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Exam 1 Review

by: Taylor Kahl

Exam 1 Review CSC 2310

Taylor Kahl
GPA 4.21

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About this Document

Comprehensive review of all lecture material so far
Princliples of Computer Programming
Kebina Manandhar
Study Guide
50 ?




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This 8 page Study Guide was uploaded by Taylor Kahl on Thursday February 11, 2016. The Study Guide belongs to CSC 2310 at Georgia State University taught by Kebina Manandhar in Winter 2016. Since its upload, it has received 110 views. For similar materials see Princliples of Computer Programming in ComputerScienence at Georgia State University.

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Date Created: 02/11/16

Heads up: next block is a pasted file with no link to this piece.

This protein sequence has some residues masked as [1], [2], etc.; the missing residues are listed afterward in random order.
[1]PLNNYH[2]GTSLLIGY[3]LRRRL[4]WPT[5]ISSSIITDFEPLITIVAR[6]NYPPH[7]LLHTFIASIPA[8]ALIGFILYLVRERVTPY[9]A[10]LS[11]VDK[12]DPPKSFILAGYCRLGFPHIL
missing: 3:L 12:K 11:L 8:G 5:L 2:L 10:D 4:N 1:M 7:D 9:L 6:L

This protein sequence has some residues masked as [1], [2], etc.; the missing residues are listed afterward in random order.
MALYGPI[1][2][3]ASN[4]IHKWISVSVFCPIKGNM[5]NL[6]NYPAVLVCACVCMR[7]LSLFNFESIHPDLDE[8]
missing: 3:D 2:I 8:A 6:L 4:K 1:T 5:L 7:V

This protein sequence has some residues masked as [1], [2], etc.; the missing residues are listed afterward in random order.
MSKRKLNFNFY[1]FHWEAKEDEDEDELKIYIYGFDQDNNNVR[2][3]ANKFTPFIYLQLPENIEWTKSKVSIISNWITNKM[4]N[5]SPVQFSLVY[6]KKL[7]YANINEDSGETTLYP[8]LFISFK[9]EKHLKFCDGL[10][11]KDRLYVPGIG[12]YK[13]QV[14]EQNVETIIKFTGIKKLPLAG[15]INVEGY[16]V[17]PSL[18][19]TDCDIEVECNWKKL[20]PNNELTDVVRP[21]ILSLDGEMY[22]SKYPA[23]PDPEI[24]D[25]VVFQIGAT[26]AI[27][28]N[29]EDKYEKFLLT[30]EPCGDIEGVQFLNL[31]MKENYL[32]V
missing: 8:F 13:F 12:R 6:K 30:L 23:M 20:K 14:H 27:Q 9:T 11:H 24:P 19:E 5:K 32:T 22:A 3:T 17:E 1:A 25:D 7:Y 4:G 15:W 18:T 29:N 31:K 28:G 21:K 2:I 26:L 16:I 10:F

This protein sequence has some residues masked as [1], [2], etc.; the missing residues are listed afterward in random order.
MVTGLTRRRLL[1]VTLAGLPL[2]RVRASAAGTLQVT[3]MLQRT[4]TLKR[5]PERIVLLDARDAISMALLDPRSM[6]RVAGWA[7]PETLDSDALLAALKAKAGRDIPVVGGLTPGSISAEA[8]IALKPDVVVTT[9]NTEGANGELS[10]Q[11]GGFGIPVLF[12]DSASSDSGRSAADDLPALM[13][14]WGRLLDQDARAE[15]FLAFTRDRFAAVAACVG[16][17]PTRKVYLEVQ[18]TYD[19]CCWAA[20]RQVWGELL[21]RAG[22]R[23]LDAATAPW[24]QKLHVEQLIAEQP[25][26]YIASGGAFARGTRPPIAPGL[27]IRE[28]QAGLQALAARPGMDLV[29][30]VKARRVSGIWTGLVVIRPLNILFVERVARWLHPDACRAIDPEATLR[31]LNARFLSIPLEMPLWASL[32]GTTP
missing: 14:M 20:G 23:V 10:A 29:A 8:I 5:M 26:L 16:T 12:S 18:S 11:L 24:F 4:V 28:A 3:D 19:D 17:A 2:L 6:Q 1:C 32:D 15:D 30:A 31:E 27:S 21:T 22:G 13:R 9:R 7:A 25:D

Exam 1 Review From Chapter 8, Classes:  Class – a program or template for new types of objects  Object – an entity of a class that has fields and methods that belong to the object o Fields – values stored in an object o Methods – actions an object can perform  Classes aren’t complete programs – have to be used with client code o Client code is where you write the public static void main(String[] args) { method o create new objects/call methods from the client code My Point class will be in blue; the main method/client code will be in green  Creating a new class called Point to create point objects: (x-coordinate, y- coordinate) public class Point { private int x;//field private int y;//field public void move(int dx, int dy) { //a method to change the x/y fields x = x + dx; y = y + dy; } }  Now every new Point object will have its own x field, y field, and move() method  The fields are declared private to protect encapsulation o Encapsulation hides an object’s details from outside classes o Another word you might need to know: Encapsulation forces Abstraction – separating a class’s external behavior from its internal state to protect its data ***private fields are only visible inside their own class!  Notice that the move method does NOT contain the keyword static o fields and methods can be static or non-static o static – part of a class, not an object; each object does NOT have its own copy o All objects in the class can access or modify static fields and methods  a static field: private static int i;  Calling a static method: ClassName.methodName(); Writing client code to work with the point class: public class PonitMain { public static void main(String[] args) { Point p1 = new Point(); //create a new Point object named p1 o Objects’ fields are initialized to zero or null. p1 = (0,0) Auto-initializing new objects with constructors: o Constructor – a method that lets you assign values to an object’s fields as you create it  has no return type  called whenever a new Point object is made public Point(int initialX, int initialY) { x = initialX; y = initialY; } ***A common mistake is re-declaring x and y as “int x” and “int y” inside the constructor o Now when you create a new Point you have to pass 2 int parameters Point p2 = new Point(7,2); //p2 = (7,2) o A class can have multiple constructors for multiple ways to construct new objects  As long as each constructor takes a different # or type of parameter public Point() { //constructor 2 x = 0; y = 0; } Point p3 = new Point(5,-2); //(5,-2) Point p4 = new Point(); //(0,0) Calling a non-static method from your class in the main method: p1.move(3,8); //calls the move method on p1 o the general syntax is objectName.methodName(parameters); o the object is referred to as the implicit parameter – a method can refer to its fields  Shadowing – when 2 variables have the same name o normally illegal – allowed when 1 variable is a field in the class o this keyword lets you refer to the implicit parameter’s (the object’s) methods and fields  useful if you want to give 2 variables the same name public Point(int x, int y) { //another version of constructor 1 this.x = x; this.y = y; } x and y refer to the local variables in the constructor this.x and this.y refer to the object’s x and y fields  How to access private fields from outside the class: o Write accessor/mutator methods public int getX() { return x; } public int setX(int newX) { x=newX; } p1.getX(); //see the value of the x field p1.setX(5); //change x to 5  toString method: o classes have a default toString method to let you print output o But trying to print a Point object gives strange output – write your own toString() method public String toString() { return “(“ + x + “,” + y + “)”; //returns (x,y) } System.out.print(p3); //prints (5,-2) From Chapter 9, Inheritance and Interfaces:  Inheritance – allows one class to inherit the states and behaviors of another o useful if one class is a version of another – you can reuse code I’ll use the law firm analogy: everyone who works there is an employee with certain rules and behavior. But there are categories of employees such as lawyers and secretaries with their own rules and behavior  Lawyer and Secretary can inherit the Employee class  Superclass – parent class (original)  Subclass – inherits the superclass o A subclass may have only 1 superclass o But 1 superclass may be extended to many subclasses I’ll use blue for the subclass Lawyer and green for the superclass Employee public class Employee { private int years; //# of years at company public double getSalary() { return 40000.0; //general employees make $40000 }  Syntax for a Lawyer class which inherits Employee, using extend keyword: public class Lawyer extends Employee { o Lawyer inherits Employee’s method/s  Overriding methods: o Overriding – writing a new method to replace an inherited one  use the same header as the inherited method o super keyword refers to a class’s superclass  use it to call a superclass’s methods, even if they’re overridden  syntax: super.methodName() public double getSalary() { return super.getSalary() +5000; //takes the Employee method and adds 5000 } o this overrides the getSalary() method from Employee Inheritance and fields: o A subclass can’t refer to its superclass’s private fields o So add a public accessor method in the superclass (see ch. 8) Inheritance and constructors: o Subclasses don’t inherit constructors public Employee(int years) { this.years = years; } o If the superclass has a constructor, you have to write one in the subclass that takes the same parameters o In the subclass, call the superclass’s constructor using super:  let’s say that the Lawyer class also has a field for their college  we can add this field to the constructor too private String college; public Lawyer(int years, String college) { super(years); //calls Employee’s constructor = college; } o the super call has to be the first statement in the constructor The Object Class: o ultimate superclass of all other java classes; has methods like equals and toString o you can write a method that returns an Object or accepts it as a parameter o Object variables:  any object can be stored as a variable of type Object Object o1 = new Point(2,5); Object o2 = “hello”;  but they can only use methods from the Object class o The equals method (part of the objects class):  classes have a default equals method  but it compares references to objects, not the objects themselves if p1 = (2,5) and p2 = (2,5), p1.equals(p2) will return false because p1 is not the same variable as p2  you can write a new equals method to override the default o instanceof operator tests whether a variable refers to an object of a given type  String s = “carrot”;  s instanceof String – true  s instanceof Point – false  “hello” instanceof String – true Polymorphism – allows same code to be used with different types of objects o code will behave differently for different objects  An array of a superclass type can store any subtype as elements o Employee[] list = {new Lawyer(), new Secretary()};  A method accepting an object as a parameter can accept any subclass of that object  A variable of an object type can store any object of its subclasses o Employee frank = new Secretary(); o When we call methods on frank, it will be treated as a secretary  But the method has to exist in the Employee class!  Variables can be typecast as compatible objects Interfaces – a supertype that relates classes without code sharing  A list of abstract methods – have headers, but no body statements o A class that implements an interface must implement ALL of its methods and fill in the statements  Can’t create an object of interface type  Syntax: public interface name { public returnType methodName(); }  Implementing an interface: public class name implements interface { public returnType methodName() { statements; } }  Using polymorphism: o any class that implements an interface can be treated as the interface type From Chapter 10, ArrayLists:  ArrayLists are more flexible than arrays; you can add or remove elements  Stores a list of elements of a specified type, such as a list of Strings  Part of the java.util package – have to import it to use ArrayLists  Syntax for constructing a new ArrayList: ArrayList<type> name = new ArrayList<type>();  Adding elements to name: o name.add(value); adds value to the end of the array  Printing – ArrayLists already have a toString method so printing is simple; just use the variable name  Element indexes: o AstayLists use zero-based indexing, like String and Arrays o 1 element has index 0 o last element has index length – 1  Adding elements at specific indexes: o name.add(index, value);  Removing elements at specific indexes: o name.remove(index); ***When adding and removing elements, the ArrayList will change size and automatically shift the other elements as needed  Other ArrayList methods: clear() removes all elements get(index) gets value at that index size() returns current # of elements set(index, value) replaces element at index with the new value contains(value) returns true or false, whether the ArrayList contains that value indexOf(value) returns the index of the value’s first occurrence; -1 if it doesn’t find it  an ArrayList can be used as a parameter or a return type  An ArrayList cannot be of a primitive type; must be an object o can use primitive types using wrapper classes Primitive type Wrapper type int Integer double Double char Character boolean Boolean o so to make an ArrayList of a primitive type, you have to use its wrapper class  ArrayList<Integer> list = new ArrayList<Integer>();